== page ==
What happens when you try and fit the triomino pieces into these two grids?
If you split the square into these two pieces, it is possible to fit the pieces together again to make a new shape. How many new shapes can you make?
Use the clues to colour each square.
Hover your mouse over the counters to see which ones will be removed. Click to remover them. The winner is the last one to remove a counter. How you can make sure you win?
Can you cover the camel with these pieces?
Can you put the numbers 1 to 8 into the circles so that the four calculations are correct?
Is it possible to place 2 counters on the 3 by 3 grid so that there is an even number of counters in every row and every column? How about if you have 3 counters or 4 counters or....?
Here are some rods that are different colours. How could I make a dark green rod using yellow and white rods?
Building up a simple Celtic knot. Try the interactivity or download the cards or have a go on squared paper.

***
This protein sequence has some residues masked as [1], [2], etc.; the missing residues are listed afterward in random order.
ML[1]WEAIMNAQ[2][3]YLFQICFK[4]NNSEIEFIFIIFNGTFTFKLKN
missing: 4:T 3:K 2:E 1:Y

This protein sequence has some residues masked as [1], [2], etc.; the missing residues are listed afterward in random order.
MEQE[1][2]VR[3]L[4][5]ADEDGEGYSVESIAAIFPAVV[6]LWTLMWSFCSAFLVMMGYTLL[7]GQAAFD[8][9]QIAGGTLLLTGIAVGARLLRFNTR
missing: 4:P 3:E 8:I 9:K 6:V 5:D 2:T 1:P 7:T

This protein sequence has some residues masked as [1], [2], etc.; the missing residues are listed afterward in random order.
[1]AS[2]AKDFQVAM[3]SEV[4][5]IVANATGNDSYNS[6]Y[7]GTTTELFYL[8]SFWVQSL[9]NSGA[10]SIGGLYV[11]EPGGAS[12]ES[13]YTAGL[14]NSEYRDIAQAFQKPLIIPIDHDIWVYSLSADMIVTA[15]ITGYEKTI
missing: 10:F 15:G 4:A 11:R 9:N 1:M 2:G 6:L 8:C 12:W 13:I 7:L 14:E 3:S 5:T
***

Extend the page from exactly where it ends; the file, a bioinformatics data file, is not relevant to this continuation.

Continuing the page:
Can you work out how many cubes were used to make this open box? What size of open box could you make if you had 112 cubes?
A tetromino is made up of four squares joined edge to edge. Can this tetromino, together with 15 copies of itself, be used to cover an eight by eight chessboard?
How many different rhythms can you make by putting two drums on the wheel?
In how many ways can you fit two of these yellow triangles together? Can you predict the number of ways two blue triangles can be fitted together?
Use the interactivity to help get a feel for this problem and to find out all the possible ways the balls could land.
Place the numbers 1 to 6 in the circles so that each number is the difference between the two numbers just below it.
Can you work out how to balance this equaliser? You can put more than one weight on a hook.
Can you find all the different ways of lining up these Cuisenaire rods?
Take 5 cubes of one colour and 2 of another colour. How many different ways can you join them if the 5 must touch the table and the 2 must not touch the table?